The Movie Industry In 2050
I recently watched a documentary on the making of 2001: A Space Odyssey, regarding the challenges of trying to predict the technological future back in the 1960s. For some reason it inspired some random thoughts about where the Hollywood movie going experience will be in the more distant future – and how technology will make things both better but more likely – worse.
- The new storage format of choice is HGHD (holographic HD) on a crystal cube which features several million pixels of resolution in three directions. Of course, both Apple and Google have competing, incompatible formats. Some were hoping that Apple’s acquisition of Sony and Google’s of Microsoft would have alleviated yet another format war (the HG war cost the economy several trillions in spiteful piracy) but the more things change, the more they stay the same.
- Holographic, 3D movies gave movie theaters a slight boost in attendance, however, ticket prices remain prohibitively high at 100 dollars a head. Some feel the ad overlays are a real turnoff.
- CGI versions of deceased actors are in widespread use, despite how fine nuances of performance are still not yet achievable. The end result are many cameos and bit parts, for example Blades Of Glory IX where a young CGI John Heder is whacked in the crotch multiple times in hyper-high definition (John Heder died in 2034 due to a bad mix of a holographic Lindsay Lohan and genetic pain killers).
- CGI enhancements for aging celebrities are common enough that several A-listers haven’t appeared in public for several years, yet still continue to act in films. The paparazzi is constantly in a frenzy trying to expose what they look like now, but who’s to say those freak show photographs aren’t computer-doctored as well?
- Piracy continues to run rampant through the industry, although not for the latest HGHD media. Because storage has increased to the terabyte per penny level, it’s now completely possible to store thousands of “2D” movies on the new xPod.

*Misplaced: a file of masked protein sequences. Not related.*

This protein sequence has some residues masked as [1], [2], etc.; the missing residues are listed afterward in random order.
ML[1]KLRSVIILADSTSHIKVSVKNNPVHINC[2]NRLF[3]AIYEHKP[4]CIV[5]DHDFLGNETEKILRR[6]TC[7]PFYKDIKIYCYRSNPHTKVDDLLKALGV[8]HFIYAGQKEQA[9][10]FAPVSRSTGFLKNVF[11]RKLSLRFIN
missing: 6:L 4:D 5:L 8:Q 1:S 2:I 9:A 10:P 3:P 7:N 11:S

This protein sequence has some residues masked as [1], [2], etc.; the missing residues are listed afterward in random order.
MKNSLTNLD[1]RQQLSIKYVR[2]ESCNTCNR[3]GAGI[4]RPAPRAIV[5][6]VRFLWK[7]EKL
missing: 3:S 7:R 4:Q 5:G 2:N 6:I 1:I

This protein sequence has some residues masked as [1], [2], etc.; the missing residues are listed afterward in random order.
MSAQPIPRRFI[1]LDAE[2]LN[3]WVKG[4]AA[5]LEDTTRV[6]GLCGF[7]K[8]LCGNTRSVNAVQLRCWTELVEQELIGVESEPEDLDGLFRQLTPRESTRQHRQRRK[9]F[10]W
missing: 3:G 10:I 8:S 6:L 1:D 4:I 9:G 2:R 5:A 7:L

- Hollywood has still not given up on its ill-advised remakes and sequel-itis. Behold the wonder of a Muppet Movie remake (CGI frogs, bears, and pigs), the “re-imagining” of The Godfather, Office Space: The Musical and the Academy Award nominated GI Joe: The Movie.
- Apple’s HGMovie (part of iLife ’48) features a plot generation module that automatically creates holographic, interactive movies starring you and all the people you’ve stored information about on your home computer.
- The Apple xPod stores 1 billion songs or movies in two small ear buds – essentially the earphones have become the iPod. Bloggers rant about the lack of a cranial implant feature and no HGHD capabilities.
- An old “television station” by the name of NBC, which was purchased by Amazon in 2031, finally decides to release old reruns of “television shows” on Apple’s xPod subscription network. However, demand for 2D media is so low (party due to piracy) that the entire back catalog of forty years’ worth of media – commands a fire-sale price of $40.
- Hot actors and actresses in 2050: Virtual Tom Hanks as a dying man struggling with the decision to clone himself. Evan Rachel Wood as a holographic Lindsay Lohan in the Academy Award nominated John Heder biopic. Virtual Missy Priity, a combination of Audrey Hepburn and the real Jessica Alba that impressed everyone with her portrayal of a pampered, ethically questionable tech employee in the controversial expose: Google: Virtual Sweat-Shop Empire.
- The wireless interface between your HGHD player and organic LED wallpaper requires a digital handshake de-encryption key priced at $1,500. Monster sells the same key for $3,000.